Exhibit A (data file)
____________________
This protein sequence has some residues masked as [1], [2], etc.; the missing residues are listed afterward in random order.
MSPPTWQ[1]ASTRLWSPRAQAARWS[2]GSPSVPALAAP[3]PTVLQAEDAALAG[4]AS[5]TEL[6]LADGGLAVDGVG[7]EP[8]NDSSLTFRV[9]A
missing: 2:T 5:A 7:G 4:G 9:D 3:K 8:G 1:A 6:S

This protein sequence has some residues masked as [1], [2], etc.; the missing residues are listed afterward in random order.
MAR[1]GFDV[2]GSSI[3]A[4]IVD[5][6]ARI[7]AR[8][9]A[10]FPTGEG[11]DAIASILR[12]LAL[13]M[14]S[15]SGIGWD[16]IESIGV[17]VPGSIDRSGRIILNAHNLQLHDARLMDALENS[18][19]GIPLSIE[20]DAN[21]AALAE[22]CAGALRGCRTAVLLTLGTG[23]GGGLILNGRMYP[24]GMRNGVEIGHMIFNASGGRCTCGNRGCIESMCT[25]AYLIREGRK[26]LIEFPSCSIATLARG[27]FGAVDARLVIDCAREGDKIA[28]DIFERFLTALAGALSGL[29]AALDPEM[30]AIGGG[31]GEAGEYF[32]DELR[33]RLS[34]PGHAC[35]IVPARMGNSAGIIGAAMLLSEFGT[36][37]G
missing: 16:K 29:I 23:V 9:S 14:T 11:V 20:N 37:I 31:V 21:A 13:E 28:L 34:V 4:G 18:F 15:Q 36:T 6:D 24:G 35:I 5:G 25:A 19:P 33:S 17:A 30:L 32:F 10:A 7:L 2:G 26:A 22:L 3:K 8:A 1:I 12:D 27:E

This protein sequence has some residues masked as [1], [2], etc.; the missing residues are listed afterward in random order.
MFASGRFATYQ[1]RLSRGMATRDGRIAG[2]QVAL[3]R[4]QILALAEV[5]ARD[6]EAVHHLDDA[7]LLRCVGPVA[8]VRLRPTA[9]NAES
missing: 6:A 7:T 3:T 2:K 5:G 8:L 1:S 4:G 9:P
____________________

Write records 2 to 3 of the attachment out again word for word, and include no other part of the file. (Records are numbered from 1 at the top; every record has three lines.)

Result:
This protein sequence has some residues masked as [1], [2], etc.; the missing residues are listed afterward in random order.
MAR[1]GFDV[2]GSSI[3]A[4]IVD[5][6]ARI[7]AR[8][9]A[10]FPTGEG[11]DAIASILR[12]LAL[13]M[14]S[15]SGIGWD[16]IESIGV[17]VPGSIDRSGRIILNAHNLQLHDARLMDALENS[18][19]GIPLSIE[20]DAN[21]AALAE[22]CAGALRGCRTAVLLTLGTG[23]GGGLILNGRMYP[24]GMRNGVEIGHMIFNASGGRCTCGNRGCIESMCT[25]AYLIREGRK[26]LIEFPSCSIATLARG[27]FGAVDARLVIDCAREGDKIA[28]DIFERFLTALAGALSGL[29]AALDPEM[30]AIGGG[31]GEAGEYF[32]DELR[33]RLS[34]PGHAC[35]IVPARMGNSAGIIGAAMLLSEFGT[36][37]G
missing: 16:K 29:I 23:V 9:S 14:T 11:V 20:N 37:I 31:V 21:A 13:E 28:L 34:V 4:G 18:F 15:Q 36:T 6:D 24:G 35:I 5:G 25:A 19:P 33:S 17:A 30:L 32:F 10:A 7:L 2:G 26:A 22:L 3:K 8:A 1:I 12:D 27:E

This protein sequence has some residues masked as [1], [2], etc.; the missing residues are listed afterward in random order.
MFASGRFATYQ[1]RLSRGMATRDGRIAG[2]QVAL[3]R[4]QILALAEV[5]ARD[6]EAVHHLDDA[7]LLRCVGPVA[8]VRLRPTA[9]NAES
missing: 6:A 7:T 3:T 2:K 5:G 8:L 1:S 4:G 9:P